(SeanO) #5

@Jolene_Laughlin I definitely agree. People enjoy sharing their feelings and views about the world and will often allow us to share ours after we have taken the time to listen and they do not think our only goal is to convert them.

I think this is a great example of Proverbial wisdom - which is often two sided. Take for example, the following from Proverbs 26:

Do not answer a fool according to his folly,
or you yourself will be just like him.
Answer a fool according to his folly,
or he will be wise in his own eyes.

So, which should we do? Answer the fool according to his folly or not? It depends.

I think relationships and conversations are very complex and require wisdom that goes beyond platitudes / rules to navigate. They require proverbial wisdom.

Sometimes we only need to listen and not speak at all. Just love and wait for the Spirit to do His work as our lives bear witness. Other times we need to speak carefully and others we need to be very candid.

I think that you and my Japanese friend have both hit on the two sides of a Proverb and I am definitely hoping to get some more of this wisdom from RZIM during the training sessions I attend! I need it :slight_smile:


(Jimmy Sellers) #6

@Sean_Oesch

As I read this I couldn’t help but see a type of “spiritual triage”. I have been on both sides of this one. I remember early in my Christian life (age 30ish) telling a friend (an active evangelical Christian) I worked with that I had rededicated my life to Jesus (that is Baptist for I want to come home and I was beyond the hog trough) and his reply was “I thought that you to far gone” (cricket not moving) he had mark me off the list, to be fair he felt bad and did give Glory to God for my decision. On the other end of the spectrum I have found myself telling a friend that if he insisted on his position of unbelief that I was quit alright with his choice, even though it would seem to contradict the great commission and his understanding that I should lament his decision to spend eternity re-living a type of “groundhog day” re-living those opportunities in his life when he had the chance. In this case he was a “cricket not moving” to me. We are still friends and even though he is still a “cricket not moving” what bothers me is I don’t feel guilty.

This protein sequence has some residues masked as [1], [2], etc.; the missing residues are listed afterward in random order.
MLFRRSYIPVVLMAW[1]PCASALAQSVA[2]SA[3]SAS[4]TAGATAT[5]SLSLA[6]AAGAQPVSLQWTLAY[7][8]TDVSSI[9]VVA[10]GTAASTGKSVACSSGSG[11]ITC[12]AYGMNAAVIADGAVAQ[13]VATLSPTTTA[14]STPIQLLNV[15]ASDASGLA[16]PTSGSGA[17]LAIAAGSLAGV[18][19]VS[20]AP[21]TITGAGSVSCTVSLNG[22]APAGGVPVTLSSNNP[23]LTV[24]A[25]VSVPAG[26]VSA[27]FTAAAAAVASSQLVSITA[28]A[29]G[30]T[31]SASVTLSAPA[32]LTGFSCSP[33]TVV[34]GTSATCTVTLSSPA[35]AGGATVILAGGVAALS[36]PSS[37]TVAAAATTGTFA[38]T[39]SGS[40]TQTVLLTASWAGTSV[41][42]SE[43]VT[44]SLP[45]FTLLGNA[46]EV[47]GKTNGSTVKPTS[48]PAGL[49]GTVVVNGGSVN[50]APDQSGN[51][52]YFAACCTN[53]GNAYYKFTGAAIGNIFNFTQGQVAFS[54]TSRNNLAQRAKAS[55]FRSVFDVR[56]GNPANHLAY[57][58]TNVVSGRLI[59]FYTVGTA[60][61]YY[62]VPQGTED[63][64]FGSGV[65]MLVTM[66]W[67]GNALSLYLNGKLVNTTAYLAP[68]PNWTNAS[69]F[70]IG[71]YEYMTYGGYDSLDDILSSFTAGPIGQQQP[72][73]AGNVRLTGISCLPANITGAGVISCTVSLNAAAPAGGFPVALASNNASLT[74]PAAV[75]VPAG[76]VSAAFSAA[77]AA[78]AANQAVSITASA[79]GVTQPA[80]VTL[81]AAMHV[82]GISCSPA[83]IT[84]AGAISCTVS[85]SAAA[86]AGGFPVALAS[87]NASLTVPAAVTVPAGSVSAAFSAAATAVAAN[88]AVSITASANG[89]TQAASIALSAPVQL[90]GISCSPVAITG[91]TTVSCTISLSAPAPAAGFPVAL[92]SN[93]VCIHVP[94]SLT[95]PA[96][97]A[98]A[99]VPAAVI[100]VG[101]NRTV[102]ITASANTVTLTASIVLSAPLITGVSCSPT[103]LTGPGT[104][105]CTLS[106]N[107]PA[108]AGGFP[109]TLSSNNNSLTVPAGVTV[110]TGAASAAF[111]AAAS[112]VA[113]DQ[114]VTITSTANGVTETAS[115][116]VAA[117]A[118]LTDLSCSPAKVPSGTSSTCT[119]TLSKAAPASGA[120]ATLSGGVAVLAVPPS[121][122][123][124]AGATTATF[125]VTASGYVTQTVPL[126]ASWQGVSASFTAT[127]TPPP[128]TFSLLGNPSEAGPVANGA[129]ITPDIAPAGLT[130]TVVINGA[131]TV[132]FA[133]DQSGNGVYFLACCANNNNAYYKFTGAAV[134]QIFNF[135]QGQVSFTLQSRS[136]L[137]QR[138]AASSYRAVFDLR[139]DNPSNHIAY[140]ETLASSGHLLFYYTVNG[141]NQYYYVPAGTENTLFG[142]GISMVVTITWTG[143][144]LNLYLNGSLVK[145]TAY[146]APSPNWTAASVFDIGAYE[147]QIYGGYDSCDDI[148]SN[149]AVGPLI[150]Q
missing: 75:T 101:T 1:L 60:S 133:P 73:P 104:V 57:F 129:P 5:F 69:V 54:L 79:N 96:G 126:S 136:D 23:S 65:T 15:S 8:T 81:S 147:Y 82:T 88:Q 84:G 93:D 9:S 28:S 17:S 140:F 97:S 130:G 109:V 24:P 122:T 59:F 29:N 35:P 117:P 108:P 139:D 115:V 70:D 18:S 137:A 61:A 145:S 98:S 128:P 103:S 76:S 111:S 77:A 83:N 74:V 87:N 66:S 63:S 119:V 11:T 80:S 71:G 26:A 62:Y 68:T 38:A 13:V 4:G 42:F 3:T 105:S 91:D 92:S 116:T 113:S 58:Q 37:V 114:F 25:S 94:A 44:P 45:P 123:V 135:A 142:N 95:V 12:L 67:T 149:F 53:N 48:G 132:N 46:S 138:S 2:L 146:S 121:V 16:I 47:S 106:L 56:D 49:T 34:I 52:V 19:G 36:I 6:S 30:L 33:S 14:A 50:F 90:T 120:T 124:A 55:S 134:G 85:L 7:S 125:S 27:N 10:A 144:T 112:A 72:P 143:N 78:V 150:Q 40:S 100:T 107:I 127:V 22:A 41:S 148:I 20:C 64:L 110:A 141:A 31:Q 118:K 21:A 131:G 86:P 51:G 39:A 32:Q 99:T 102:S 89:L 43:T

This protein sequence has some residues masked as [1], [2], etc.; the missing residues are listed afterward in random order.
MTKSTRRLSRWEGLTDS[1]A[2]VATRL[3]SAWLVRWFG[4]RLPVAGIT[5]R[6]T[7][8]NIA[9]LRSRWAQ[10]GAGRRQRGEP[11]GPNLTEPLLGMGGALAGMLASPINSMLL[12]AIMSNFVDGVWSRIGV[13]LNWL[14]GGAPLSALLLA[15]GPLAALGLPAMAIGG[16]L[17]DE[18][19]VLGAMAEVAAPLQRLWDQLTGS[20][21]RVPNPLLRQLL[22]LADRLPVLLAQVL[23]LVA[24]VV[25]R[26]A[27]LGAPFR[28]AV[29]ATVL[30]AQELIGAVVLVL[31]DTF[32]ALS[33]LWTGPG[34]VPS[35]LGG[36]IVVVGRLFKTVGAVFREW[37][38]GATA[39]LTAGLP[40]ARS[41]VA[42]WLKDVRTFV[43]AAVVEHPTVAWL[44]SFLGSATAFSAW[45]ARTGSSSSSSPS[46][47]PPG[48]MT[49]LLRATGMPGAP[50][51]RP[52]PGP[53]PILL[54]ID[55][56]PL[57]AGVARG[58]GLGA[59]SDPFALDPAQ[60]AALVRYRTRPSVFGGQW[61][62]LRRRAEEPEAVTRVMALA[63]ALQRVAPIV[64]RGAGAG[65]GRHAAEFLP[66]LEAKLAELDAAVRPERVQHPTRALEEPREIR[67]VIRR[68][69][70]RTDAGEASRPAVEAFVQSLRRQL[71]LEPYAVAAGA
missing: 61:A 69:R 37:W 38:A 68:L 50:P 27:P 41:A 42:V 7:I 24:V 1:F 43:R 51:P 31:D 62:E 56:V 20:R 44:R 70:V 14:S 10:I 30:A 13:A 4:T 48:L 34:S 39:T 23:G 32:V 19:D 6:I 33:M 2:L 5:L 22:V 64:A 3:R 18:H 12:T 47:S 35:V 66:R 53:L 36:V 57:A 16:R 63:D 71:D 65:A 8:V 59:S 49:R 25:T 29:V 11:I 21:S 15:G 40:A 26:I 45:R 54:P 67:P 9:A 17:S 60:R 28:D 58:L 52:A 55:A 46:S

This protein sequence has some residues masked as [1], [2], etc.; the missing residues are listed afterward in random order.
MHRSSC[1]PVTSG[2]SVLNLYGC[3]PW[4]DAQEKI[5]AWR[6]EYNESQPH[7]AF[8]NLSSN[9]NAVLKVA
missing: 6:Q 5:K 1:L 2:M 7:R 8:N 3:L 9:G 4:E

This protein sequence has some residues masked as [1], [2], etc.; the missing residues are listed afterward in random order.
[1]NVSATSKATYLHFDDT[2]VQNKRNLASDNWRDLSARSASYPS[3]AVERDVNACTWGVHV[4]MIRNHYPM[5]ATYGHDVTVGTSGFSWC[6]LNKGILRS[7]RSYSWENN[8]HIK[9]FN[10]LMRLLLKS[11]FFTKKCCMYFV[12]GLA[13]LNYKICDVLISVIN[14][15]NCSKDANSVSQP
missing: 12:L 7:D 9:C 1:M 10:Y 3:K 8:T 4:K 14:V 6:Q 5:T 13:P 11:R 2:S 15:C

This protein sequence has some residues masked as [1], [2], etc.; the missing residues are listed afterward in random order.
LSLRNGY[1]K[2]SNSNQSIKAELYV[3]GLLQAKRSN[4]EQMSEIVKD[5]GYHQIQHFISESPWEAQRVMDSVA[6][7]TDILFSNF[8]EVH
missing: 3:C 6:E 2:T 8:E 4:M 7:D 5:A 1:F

(SeanO) #7

@Jimmy_Sellers Praise God you have passed form death to life!

In a sense we were all once crickets not moving :slight_smile:

Your post reminded me of Jesus lamenting over Jerusalem and of David lamenting over his son Abasalom even after he had died. Both of these groups of people were hopelessly astray, yet godly men wept over their downfall. God even says in Ezekiel 18/19 that he takes no joy in the death of the wicked.

I do not think that my friend was using the cricket analogy to try to communicate the idea that we write people off or stop loving them if they have no desire for God.

I think he simply meant that just as Jesus invested most heavily in the twelve disciples than the others, when we think about discipleship we should invest in those who have a desire to grow.

I think I had the wrong context for my friend’s comment. He was talking about discipleship. I think what we are discussing is evangelistic conversations.


(Jolene Laughlin) #8

Very much this. I guess this is why being in the Word and in prayer are so vital, because they both bring discernment that we don’t have in the flesh.


(Richelle Bryan) #9

I love this thread Carson!

I love talking to strangers, I just hate starting the conversation! However one prayer the Lord seems to answer in a rush is my prayer to create an opening as I sit there scared to say anything. It never fails.

In one case, a gentleman sat next to me at a coffee shop and placed a book on the table entitled “How to Read Tarot Cards”. I prayed for courage as he asked me if the coffee was good. I answered “not so good…speaking of books! lol Why are you reading that I’m just curious?” We spoke for an hour.

Pray for boldness and an opening, it never fails!

Richelle